For all of our frenectomies, the Chicago Tongue-Tie Center only uses the most advanced laser available today, the LightScalpel. Even compared to other lasers, it can complete the procedure while keeping a patient much more comfortable and greatly minimize any bleeding or swelling. It is essentially the “Maserati” of dental lasers, and we invested in this technology because we believe our patients deserve the best care possible.
Laser Frenectomy Aftercare
Once a frenectomy has been performed, it’s very important for a patient to follow a prescribed aftercare routine in order to guarantee a smooth recovery. We will give the patient or their parents a list of stretches to perform to make sure the lip or tongue-tie doesn’t come back. These will also help the patient relearn how to use their lips/tongue now that they have more freedom.
Even if you understand the benefits and positive outcomes a frenectomy procedure can offer your child, you may still have questions about it. You should never hesitate to ask us if you are unsure about any part of the frenectomy process. For your convenience, we’ve addressed some concerns in the responses below in hopes that it will bring you peace of mind and help you take the next step and schedule a consultation with us.
Will My Baby Need a Local Anesthetic?
In most cases, we are able to perform the frenectomy without having to administer any kind of
anesthesia, including a local anesthetic. If we find that it may be necessary, we will give it to your child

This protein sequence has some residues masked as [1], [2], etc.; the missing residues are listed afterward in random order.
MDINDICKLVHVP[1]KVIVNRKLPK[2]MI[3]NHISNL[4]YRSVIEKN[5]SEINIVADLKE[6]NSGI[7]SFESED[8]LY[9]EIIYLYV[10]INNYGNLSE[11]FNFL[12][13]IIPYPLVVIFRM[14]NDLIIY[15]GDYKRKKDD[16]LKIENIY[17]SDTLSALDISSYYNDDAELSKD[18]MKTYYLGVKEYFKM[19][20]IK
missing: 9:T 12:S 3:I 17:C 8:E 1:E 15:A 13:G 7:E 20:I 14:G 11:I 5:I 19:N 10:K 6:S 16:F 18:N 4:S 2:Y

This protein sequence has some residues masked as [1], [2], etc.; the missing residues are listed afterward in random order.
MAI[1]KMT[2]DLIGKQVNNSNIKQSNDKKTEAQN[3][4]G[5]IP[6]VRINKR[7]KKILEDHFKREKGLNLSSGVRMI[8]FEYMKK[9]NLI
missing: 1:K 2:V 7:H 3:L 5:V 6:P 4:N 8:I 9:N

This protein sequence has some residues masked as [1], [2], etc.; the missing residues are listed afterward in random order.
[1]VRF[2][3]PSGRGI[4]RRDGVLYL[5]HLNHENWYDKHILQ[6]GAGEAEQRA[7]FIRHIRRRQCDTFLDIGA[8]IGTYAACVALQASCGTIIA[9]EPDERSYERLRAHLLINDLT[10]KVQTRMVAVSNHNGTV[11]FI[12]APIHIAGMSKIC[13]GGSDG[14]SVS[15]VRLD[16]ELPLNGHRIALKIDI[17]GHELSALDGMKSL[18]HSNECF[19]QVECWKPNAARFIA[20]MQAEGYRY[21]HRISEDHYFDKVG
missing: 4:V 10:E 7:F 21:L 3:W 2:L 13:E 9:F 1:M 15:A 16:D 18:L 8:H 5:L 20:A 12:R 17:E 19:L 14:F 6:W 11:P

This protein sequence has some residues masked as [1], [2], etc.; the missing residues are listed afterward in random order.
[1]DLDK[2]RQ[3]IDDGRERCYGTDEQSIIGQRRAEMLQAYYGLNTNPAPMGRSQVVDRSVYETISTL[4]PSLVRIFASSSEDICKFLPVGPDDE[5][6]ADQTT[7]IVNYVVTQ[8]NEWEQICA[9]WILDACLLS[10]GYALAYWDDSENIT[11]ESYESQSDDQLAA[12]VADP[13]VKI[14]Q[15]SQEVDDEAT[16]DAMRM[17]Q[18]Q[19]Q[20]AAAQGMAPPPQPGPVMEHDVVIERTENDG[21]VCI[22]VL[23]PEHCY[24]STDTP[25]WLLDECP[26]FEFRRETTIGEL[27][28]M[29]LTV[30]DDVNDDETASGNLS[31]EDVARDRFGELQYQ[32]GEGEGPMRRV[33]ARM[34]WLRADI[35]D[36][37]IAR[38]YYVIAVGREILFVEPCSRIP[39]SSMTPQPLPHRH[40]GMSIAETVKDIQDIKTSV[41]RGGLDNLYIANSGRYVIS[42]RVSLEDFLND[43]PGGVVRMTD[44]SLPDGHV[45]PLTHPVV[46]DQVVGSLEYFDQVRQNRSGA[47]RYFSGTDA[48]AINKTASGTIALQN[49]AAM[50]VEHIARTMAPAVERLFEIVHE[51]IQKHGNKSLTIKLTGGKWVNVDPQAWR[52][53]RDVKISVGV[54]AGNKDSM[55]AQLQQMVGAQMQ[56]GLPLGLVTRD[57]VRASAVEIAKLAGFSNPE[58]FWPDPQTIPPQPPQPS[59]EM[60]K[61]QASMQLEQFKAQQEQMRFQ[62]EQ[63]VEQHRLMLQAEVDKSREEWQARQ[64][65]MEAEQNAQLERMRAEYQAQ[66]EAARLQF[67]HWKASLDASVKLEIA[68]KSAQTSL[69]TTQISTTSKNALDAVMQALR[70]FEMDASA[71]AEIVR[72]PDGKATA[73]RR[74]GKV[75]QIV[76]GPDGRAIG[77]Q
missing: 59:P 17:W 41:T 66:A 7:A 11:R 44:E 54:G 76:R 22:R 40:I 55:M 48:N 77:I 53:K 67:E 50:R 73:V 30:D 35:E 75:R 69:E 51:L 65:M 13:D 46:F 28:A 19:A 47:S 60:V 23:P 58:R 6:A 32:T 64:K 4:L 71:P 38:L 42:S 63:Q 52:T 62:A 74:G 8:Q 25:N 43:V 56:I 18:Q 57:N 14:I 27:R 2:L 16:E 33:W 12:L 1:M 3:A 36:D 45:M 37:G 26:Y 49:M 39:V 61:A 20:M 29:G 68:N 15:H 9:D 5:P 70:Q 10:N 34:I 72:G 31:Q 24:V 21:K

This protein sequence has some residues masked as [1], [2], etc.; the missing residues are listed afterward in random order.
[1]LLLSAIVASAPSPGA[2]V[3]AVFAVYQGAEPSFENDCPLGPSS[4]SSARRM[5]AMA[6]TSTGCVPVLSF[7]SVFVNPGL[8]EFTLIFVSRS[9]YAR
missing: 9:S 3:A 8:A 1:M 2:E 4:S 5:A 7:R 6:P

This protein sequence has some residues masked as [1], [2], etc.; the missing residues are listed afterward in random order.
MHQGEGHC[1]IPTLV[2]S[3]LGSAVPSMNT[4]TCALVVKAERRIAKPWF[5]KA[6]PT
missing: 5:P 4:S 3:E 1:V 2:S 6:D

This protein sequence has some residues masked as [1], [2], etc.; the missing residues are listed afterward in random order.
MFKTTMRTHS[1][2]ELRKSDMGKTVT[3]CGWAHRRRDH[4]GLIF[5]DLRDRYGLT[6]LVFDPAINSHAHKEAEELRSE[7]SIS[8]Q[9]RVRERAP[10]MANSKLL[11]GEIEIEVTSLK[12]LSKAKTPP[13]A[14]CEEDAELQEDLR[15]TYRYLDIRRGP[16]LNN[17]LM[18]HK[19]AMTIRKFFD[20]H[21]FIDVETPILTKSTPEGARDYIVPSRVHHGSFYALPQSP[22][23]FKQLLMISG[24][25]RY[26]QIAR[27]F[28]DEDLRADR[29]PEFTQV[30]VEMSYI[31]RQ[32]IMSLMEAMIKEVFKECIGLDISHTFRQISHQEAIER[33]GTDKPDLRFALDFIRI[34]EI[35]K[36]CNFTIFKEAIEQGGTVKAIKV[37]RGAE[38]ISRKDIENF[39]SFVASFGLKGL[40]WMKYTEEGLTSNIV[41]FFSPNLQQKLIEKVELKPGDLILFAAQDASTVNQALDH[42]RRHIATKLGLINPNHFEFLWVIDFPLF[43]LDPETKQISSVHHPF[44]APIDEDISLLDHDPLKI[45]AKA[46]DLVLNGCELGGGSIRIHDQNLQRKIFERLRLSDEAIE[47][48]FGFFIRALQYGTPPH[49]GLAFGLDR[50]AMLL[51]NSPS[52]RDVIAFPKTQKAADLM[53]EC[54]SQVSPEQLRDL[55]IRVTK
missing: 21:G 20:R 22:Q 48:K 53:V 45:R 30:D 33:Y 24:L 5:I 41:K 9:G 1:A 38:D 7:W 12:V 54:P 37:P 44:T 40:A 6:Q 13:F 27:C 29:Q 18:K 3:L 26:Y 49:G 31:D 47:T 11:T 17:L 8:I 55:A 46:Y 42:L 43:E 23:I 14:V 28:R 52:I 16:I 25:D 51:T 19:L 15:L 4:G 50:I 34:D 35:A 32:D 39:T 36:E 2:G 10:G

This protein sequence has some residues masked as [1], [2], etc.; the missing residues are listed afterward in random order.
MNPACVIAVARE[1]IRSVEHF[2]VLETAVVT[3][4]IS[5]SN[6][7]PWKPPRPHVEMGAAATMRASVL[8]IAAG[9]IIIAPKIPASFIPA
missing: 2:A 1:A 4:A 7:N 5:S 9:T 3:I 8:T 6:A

to reduce their discomfort during the short procedure.
When Should We See Improvement in Nursing and Other Oral Functions?
Your baby’s recovery should be quick. Sometimes, there is immediate improvement with breastfeeding. Most times, it takes a few tries or even a few days before you will notice improvements in breastfeeding. You may need to work with your lactation consultant or a pediatric therapist to help your child learn the proper nursing technique after the frenectomy procedure. If your child is older and talking, you will want to work with a speech therapist to help them learn how to form sounds with their newly untied tongue.
Is a Frenectomy Covered by Insurance?
Depending on your policy and benefits, a frenectomy procedure is likely covered either by your dental or medical plan. You may have a co-pay or certain amount that you’re responsible for, but you may not have to pay the entire cost out-of-pocket. Regardless of your situation, our team is ready to work with you to find a financial solution that meets your needs and fits your budget.
What Kinds of Exercises or Stretches Will We Need to Do After the Frenectomy?
We ask parents to do oral stretches on their baby every time they feed their baby after they’ve had a frenectomy to prevent the tissue from reattaching. These only take a minute or two to complete. We will give you these instructions before you leave and will demonstrate them as well.
Is My Baby Too Young to Have a Frenectomy?
An infant can undergo a frenectomy at as young as a few days old. When we meet with you and your baby for a consultation, we can talk about timing the procedure with their safety as our first priority.